Besides the different views of each other, the hovering person and the free-falling object see the world around them differently. Starlight falling onto the black hole appears Doppler shifted to high frequencies to the hovering person, with the amount of Doppler shift dependent only on the distance of the hovering person from the center of the black hole. These stars, however, would appear crowded towards his zenith, and he would feel as though we were at the bottom of a giant black bowl, or an urn if he is close enough to the event horizon, with the edge of the bowl set by the disappearance of stars on the sky. The edge of this bowl is set by the distance from the event horizon, with the angle from the zenith to the edge getting smaller as the person moves towards the event horizon. At the event horizon, the sky compresses to a single point at the zenith, and the remainder of the sky is black. Why this should be so is straightforward: the closer the person is to the event horizon, the greater the rate at which he must accelerate, so that at the event horizon, the acceleration rate is infinity; this acceleration makes everything falling to the event horizon appear to move at nearly the speed of light perpendicular to the event horizon, making starlight appear to come from the zenith.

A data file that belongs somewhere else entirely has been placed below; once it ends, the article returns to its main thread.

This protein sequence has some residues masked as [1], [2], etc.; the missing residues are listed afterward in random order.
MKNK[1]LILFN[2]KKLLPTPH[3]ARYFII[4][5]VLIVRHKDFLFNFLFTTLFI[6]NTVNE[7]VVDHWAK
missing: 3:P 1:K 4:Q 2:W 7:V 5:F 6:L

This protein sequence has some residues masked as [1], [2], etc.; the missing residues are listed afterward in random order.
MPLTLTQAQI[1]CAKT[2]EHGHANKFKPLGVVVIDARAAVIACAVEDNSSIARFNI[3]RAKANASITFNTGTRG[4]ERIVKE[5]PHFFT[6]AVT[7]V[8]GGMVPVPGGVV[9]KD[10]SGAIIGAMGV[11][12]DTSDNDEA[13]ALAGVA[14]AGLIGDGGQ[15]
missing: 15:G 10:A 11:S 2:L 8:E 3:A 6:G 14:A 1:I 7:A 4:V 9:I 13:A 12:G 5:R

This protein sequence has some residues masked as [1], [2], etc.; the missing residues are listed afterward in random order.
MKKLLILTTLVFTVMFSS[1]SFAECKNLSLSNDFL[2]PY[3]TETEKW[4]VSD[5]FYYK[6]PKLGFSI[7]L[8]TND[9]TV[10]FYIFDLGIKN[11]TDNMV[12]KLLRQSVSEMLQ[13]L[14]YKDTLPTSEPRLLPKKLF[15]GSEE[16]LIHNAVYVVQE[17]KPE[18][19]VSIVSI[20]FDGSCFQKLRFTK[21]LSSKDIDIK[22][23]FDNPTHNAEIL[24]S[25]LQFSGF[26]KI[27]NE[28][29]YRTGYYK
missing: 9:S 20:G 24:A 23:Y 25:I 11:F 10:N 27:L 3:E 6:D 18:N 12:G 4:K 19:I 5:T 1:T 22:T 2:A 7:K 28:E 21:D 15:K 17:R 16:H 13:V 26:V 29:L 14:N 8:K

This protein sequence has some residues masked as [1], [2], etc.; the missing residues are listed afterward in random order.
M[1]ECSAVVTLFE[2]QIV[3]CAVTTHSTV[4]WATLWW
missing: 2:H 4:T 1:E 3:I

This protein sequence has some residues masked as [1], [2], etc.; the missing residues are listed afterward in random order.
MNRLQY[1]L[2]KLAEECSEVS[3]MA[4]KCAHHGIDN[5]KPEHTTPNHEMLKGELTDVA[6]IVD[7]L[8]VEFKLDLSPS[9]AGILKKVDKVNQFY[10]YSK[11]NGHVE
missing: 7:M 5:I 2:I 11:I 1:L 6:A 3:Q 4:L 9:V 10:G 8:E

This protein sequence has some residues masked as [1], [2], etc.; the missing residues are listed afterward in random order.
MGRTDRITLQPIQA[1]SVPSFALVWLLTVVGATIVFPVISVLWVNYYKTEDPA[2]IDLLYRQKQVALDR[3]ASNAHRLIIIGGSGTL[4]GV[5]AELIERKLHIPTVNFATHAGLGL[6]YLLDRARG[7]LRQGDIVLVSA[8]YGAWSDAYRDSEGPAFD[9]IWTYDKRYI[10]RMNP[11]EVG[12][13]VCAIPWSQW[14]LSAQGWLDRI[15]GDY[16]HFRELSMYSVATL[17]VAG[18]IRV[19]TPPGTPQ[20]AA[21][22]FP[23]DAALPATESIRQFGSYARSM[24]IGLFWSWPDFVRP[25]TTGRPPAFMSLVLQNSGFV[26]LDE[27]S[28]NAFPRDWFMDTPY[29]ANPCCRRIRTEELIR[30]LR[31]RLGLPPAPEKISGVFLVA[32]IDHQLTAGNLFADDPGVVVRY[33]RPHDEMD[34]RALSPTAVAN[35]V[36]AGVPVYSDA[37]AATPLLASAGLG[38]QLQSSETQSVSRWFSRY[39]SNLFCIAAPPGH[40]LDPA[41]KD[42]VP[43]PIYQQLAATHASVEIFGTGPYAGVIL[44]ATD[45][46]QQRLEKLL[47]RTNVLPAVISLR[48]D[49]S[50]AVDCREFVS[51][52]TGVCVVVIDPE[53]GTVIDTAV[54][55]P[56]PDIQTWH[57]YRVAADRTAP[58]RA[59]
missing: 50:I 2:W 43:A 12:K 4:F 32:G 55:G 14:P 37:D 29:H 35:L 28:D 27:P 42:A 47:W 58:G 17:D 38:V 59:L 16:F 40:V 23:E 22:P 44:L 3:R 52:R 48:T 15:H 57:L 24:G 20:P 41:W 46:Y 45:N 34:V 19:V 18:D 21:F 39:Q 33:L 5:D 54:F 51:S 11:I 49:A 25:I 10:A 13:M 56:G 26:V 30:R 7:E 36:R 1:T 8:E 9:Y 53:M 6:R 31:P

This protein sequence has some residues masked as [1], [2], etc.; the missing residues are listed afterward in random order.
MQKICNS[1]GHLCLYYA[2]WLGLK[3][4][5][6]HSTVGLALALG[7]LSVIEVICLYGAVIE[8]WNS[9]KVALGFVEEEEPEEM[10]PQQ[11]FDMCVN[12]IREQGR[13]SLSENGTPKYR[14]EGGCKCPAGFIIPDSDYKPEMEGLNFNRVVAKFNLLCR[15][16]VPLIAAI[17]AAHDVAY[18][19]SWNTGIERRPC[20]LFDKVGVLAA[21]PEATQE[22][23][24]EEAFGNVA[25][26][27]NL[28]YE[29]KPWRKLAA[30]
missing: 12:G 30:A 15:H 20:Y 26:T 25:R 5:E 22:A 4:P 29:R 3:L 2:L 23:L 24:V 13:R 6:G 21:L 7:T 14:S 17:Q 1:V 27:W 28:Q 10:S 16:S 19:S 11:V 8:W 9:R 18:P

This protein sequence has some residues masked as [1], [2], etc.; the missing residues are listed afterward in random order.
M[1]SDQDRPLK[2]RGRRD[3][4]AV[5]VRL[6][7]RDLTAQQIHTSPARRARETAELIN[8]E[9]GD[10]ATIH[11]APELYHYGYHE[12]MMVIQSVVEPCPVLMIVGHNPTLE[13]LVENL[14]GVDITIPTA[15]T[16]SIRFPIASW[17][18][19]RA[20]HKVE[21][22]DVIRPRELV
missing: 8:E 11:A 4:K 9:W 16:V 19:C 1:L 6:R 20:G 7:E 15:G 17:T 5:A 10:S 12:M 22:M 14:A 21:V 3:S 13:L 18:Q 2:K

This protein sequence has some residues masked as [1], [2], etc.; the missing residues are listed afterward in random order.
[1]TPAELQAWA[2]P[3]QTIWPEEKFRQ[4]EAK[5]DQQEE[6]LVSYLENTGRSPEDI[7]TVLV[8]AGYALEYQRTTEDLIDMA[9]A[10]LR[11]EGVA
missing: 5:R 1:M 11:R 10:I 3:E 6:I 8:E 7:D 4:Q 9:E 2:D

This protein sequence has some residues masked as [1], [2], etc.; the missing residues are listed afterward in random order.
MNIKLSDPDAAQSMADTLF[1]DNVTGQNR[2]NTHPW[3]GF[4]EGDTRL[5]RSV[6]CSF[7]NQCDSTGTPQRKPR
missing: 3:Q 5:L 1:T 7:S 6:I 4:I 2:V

An object falling into the black hole, however, sees starlight as Doppler shifted to either higher or lower frequencies, depending on the direction the light comes from. For instance, an object falling radially into the black hole sees the starlight from directly above as Doppler shifted to the red, but it sees the starlight coming from the sides and forward as Doppler shifted to the blue. Above the event horizon, the object's sky always extends from the zenith by more than 90°. This gives the object the impression of always hovering over a black pit in the sky. Even at the event horizon, the zenith angle to the edge of the black hole is 138°. As far as the object is concerned, it is far above the event horizon despite being at it.
The hovering person sees the event horizon covered by a dense, nearly motionless, and nearly black layer of gas collected over billions of years, but the free-falling object sees these things moving well ahead of it. If two objects fall through the event horizon together, with one just ahead of the other, the hovering person will see them as coming closer together as they approach the event horizon, but these object will see themselves maintaining a nearly constant separation in space (the tidal forces causes a very slight increase in separation).
Event horizons are strange, but they are strange because of the properties of special relativity. The one feature that black holes add to them is that they hold the event horizon in place, because they are defined by observers hovering in place within the black hole's gravitational field.